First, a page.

“Maybe you can’t see the storm that lies just ahead. But I can. Believe me, it’s there.”
Confronting issues openly and honestly can be difficult. Many, like me are afraid of the reaction they’ll get from the person they are confronting. With that fear firmly embedded in one’s psyche, looking the other way and acting like the problem isn’t there becomes the easy way out. Or so it seems. Looking the other way really doesn’t make matters easier at all. In fact, it makes them worse. Problems often just don’t go away without some action.
I haven’t faced some very big issues and challenges that have been in my life for too long now. But I see clearly that I can’t let these problems linger. In my situation the problems have grown and the result is more and more hurt to me. I feel fear of the reaction I expect to receive. My fears I know after giving it long thought are grounded in reality and not based on my imagination. To get myself beyond this fear, I will have to have the necessary support around me to protect me. With my support in place I will face my problems. I must remember that storms don’t last forever. Eventually the sun does shine again, and life was nourished by the rains. I will come out of this a better person.
“I left because there was no room for me. But you could tell me not to go. Say it to me. Tell me not to go.” — Stephen Sondheim. Dot in Sunday in the Park with George.
To leave someone we love is to knowingly break a vital connection. Even if we chose to leave, we wonder why it often hurts so much. But the heart isn’t logical; it feels the trauma of the loss and the responsibility of being the one to say good-bye.
Love is a process; it doesn’t end because we say good-bye. No matter how painful or harmful a relationship was, there were good things about it, just as there were lovable things about the other person. The challenge is to accept with grace the choice we’ve made and to forgive whatever hurt we’ve received. We can refuse to indulge in self-righteousness or indignation. Those feelings are born out of illusion of power that comes with being the one who leaves. Most of all, we can grieve the loss and then let go of the person we loved so that we can heal.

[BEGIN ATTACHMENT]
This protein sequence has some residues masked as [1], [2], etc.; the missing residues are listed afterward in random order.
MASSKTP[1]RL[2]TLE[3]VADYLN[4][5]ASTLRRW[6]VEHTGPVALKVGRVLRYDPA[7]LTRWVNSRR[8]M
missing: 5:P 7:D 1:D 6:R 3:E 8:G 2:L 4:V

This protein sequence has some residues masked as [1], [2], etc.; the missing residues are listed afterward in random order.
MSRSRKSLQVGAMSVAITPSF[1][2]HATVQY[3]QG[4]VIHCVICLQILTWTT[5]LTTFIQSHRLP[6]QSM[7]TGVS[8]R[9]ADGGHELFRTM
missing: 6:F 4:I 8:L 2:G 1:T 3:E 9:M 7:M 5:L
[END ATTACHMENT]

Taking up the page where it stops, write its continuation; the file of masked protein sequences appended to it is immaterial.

“She looks for me. God. Let her look for me and tell me why she left me.” — Stephen Sondheim. George in Sunday in the Park with George.
To be left by someone we love is to experience a break in the heart’s flow. To be left is to endure unanswered questions, to feel fear, anger, rejection, grief. It is life in the passive tense: we did not leave – we were left. Spiritual separation, when the bond of two spirits has been severed by someone else’s choice, hurts badly. Where is the hope? How do we go on? At its most painful, being left even brings the question, “Do I want to go on?” Once we answer yes to this, we can start to heal.
We can choose to accept what is. We can find our way with the help of the Universe’s grace and the support of people who love us and want us in their lives. To yield to someone’s wish to end a relationship is an act of respect. To want the best for someone, even when it means enduring our own loss, is an act of love. Honestly grieving the loss of someone is a sign that healing is already beginning to take place.